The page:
The valuation of agricultural lands varies drastically across the Upper Midwest. Minnesota agricultural values rely primarily on market data derived from land sales, but agricultural areas in the Twin Cities area may qualify for a special program called “Green Acres.”

What is the Green Acres Tax Program?

Green Acres is the name of the Minnesota Agricultural Property Tax Law, first passed in 1967. This law allows for qualifying agricultural property to be valued using the property sales data of land outside of the Twin Cities metropolitan area.

The law lowers the property tax value of many metro-area agricultural properties so that farmers are not priced out of the region due to inflated property values.

Green Acres status can also be beneficial for developers who want to minimize their property tax liability before they actually begin developing agricultural lands.

How are Agricultural Property Values Assessed in the Upper Midwest?

The Minnesota Department of Revenue recently surveyed the property tax laws of several neighboring states and found that our neighbors tend to rely more heavily on data other than market sales when determining the taxable value of agricultural property.

Here are brief overviews of how agricultural property valuations occur in the states surrounding Minnesota:

  • Iowa uses a somewhat complicated method of evaluating the productive and net earning capacity of agricultural property to set land values. Tax assessors look at the five-year average of total farmland acres growing certain crops, landlord expenses and soil surveys, among other things.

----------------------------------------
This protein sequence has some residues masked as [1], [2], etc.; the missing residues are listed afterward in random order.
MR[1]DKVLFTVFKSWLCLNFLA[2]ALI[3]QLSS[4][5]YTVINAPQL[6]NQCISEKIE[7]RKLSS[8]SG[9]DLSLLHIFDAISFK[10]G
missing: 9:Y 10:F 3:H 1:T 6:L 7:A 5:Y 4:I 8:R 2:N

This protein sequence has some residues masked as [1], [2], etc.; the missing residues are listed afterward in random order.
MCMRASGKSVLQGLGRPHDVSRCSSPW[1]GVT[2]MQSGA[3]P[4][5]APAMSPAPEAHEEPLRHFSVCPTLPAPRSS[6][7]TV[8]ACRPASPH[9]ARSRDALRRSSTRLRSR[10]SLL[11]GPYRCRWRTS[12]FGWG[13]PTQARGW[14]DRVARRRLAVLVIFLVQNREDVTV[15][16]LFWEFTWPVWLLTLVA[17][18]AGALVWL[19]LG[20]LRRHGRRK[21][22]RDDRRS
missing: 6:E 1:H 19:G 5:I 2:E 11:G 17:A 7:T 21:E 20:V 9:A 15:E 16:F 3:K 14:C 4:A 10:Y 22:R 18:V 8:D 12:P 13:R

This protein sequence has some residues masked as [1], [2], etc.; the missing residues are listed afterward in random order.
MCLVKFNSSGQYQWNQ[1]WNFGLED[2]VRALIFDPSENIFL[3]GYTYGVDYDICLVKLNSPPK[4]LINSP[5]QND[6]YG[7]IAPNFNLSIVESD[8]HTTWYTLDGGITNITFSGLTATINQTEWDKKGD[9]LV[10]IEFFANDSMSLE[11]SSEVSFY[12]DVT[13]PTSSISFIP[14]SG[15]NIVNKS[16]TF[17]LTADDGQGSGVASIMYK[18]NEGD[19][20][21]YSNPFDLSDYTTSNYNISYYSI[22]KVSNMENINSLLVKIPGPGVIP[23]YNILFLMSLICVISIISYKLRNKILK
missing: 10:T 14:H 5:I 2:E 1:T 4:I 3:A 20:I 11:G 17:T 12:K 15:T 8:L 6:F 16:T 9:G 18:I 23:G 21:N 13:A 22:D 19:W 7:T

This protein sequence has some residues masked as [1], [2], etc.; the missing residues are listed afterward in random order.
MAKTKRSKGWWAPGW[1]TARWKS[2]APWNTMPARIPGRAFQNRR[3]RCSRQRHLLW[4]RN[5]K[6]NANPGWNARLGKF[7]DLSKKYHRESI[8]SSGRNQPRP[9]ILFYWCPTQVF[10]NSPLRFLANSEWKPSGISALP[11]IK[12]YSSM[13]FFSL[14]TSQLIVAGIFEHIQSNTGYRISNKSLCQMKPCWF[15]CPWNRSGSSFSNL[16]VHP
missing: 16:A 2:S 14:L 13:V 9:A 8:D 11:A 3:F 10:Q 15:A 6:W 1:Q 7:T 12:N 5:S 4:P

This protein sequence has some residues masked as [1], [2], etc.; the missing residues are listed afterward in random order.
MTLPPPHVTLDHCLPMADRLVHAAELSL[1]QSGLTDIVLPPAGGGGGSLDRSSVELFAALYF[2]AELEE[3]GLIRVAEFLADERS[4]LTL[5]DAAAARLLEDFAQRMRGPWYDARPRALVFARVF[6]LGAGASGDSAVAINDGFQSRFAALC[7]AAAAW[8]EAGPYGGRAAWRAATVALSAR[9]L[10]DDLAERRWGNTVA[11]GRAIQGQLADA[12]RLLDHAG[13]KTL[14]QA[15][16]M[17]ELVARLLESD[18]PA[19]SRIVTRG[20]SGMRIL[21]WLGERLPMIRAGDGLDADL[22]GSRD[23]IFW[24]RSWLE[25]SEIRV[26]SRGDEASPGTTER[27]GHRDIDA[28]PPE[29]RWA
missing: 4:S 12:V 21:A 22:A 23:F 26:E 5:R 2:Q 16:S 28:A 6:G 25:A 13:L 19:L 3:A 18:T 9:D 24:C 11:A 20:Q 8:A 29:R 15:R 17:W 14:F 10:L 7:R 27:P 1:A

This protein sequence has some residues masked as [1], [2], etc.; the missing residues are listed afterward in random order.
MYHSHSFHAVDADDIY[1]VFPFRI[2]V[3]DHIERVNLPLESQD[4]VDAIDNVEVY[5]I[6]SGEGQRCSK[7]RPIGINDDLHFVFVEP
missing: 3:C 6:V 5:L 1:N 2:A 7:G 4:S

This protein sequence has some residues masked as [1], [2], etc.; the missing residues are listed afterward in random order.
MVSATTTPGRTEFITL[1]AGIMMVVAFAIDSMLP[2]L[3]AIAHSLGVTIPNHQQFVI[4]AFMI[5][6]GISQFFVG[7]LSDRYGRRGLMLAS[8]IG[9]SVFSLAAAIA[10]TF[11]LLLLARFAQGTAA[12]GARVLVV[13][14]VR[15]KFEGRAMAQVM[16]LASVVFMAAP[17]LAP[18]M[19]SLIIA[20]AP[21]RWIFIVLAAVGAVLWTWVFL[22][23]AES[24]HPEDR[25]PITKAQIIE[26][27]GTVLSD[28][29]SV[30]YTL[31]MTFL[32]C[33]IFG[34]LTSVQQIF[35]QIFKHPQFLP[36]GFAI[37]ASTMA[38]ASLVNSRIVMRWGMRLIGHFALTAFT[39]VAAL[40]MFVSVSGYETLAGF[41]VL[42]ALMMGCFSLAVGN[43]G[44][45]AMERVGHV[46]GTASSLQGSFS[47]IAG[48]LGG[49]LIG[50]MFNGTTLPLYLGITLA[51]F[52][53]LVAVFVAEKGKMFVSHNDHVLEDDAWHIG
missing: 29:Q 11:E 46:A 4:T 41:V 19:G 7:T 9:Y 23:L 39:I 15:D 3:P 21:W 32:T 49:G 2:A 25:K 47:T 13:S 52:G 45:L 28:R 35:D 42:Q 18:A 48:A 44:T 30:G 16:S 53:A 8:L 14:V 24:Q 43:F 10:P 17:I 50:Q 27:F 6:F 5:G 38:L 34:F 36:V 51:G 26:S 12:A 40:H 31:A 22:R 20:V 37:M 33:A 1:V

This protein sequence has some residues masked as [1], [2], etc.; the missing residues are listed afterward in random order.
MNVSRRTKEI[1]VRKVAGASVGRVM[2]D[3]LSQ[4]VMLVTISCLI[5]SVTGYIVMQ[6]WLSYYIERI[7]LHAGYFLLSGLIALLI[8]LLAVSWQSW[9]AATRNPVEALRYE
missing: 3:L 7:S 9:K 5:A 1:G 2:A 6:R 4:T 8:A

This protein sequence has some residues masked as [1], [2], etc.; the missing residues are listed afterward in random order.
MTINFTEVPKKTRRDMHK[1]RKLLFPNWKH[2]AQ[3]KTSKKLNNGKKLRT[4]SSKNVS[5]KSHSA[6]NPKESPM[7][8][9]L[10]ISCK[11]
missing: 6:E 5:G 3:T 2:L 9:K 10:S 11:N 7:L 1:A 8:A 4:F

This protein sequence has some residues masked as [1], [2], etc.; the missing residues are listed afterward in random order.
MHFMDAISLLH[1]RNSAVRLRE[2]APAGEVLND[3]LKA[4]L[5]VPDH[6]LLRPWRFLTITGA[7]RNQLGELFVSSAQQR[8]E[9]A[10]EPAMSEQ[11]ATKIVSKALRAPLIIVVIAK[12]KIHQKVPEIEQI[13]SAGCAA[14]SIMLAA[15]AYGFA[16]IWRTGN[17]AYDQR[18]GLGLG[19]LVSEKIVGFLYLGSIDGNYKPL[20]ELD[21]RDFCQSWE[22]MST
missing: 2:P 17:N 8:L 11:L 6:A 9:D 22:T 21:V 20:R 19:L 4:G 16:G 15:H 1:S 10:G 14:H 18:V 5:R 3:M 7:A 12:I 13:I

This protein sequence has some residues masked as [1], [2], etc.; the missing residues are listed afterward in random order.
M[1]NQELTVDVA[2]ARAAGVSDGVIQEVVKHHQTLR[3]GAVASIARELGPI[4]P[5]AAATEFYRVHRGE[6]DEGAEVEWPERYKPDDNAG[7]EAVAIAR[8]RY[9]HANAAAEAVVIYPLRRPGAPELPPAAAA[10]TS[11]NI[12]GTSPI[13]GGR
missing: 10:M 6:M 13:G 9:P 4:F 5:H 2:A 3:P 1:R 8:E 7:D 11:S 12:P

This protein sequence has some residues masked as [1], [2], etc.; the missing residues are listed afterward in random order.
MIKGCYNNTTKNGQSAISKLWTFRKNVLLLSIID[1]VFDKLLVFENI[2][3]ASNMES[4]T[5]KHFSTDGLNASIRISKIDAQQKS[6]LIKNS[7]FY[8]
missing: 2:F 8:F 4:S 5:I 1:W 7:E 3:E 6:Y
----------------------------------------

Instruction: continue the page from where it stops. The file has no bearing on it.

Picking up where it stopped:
• North Dakota values its farmland using capitalized average gross returns. For farmland the average gross return is based on the income from crops and a share of government payments. For non-croplands, the carrying capacity of rangeland is used. There is also an exception for inundated agricultural land and assessors can take soil quality into consideration.
  • South Dakota takes a “productivity value” approach to valuing agricultural land. This value is derived from gross revenues and landlord share percentages divided by the capitalization rate. Productivity values are determined on a per-acre basis and vary between counties.
  • Wisconsin determines the tax value of its agricultural businesses based on income generating potential. This value is primarily based on rental incomes and does not take into consideration the land’s actual use, but potential use. This means that great cropland used for pasture is valued as cropland.

Which Valuation Method is Better?

It’s hard to say whether one state’s method of valuation property tax values is superior to another’s. The benefits of the market-based approach that Minnesota uses is that a property tax attorney can make sure that agricultural property is assessed for the rate that the property could actually sell for. Improvements to agricultural property or issues such as pollution can also be used to challenge an improperly inflated property valuation.

Midwest Agricultural Property Tax Help

The team at Robert Hill Law has helped countless Upper Midwest farmers, manufacturers and companies lower their property taxes during the past 20 years.

In helping clients obtain accurate property tax valuations, attorney Robert Hill has assisted all types of businesses save millions in taxes. Learn whether you can reduce your property bill by contacting Robert Hill for a free assessment.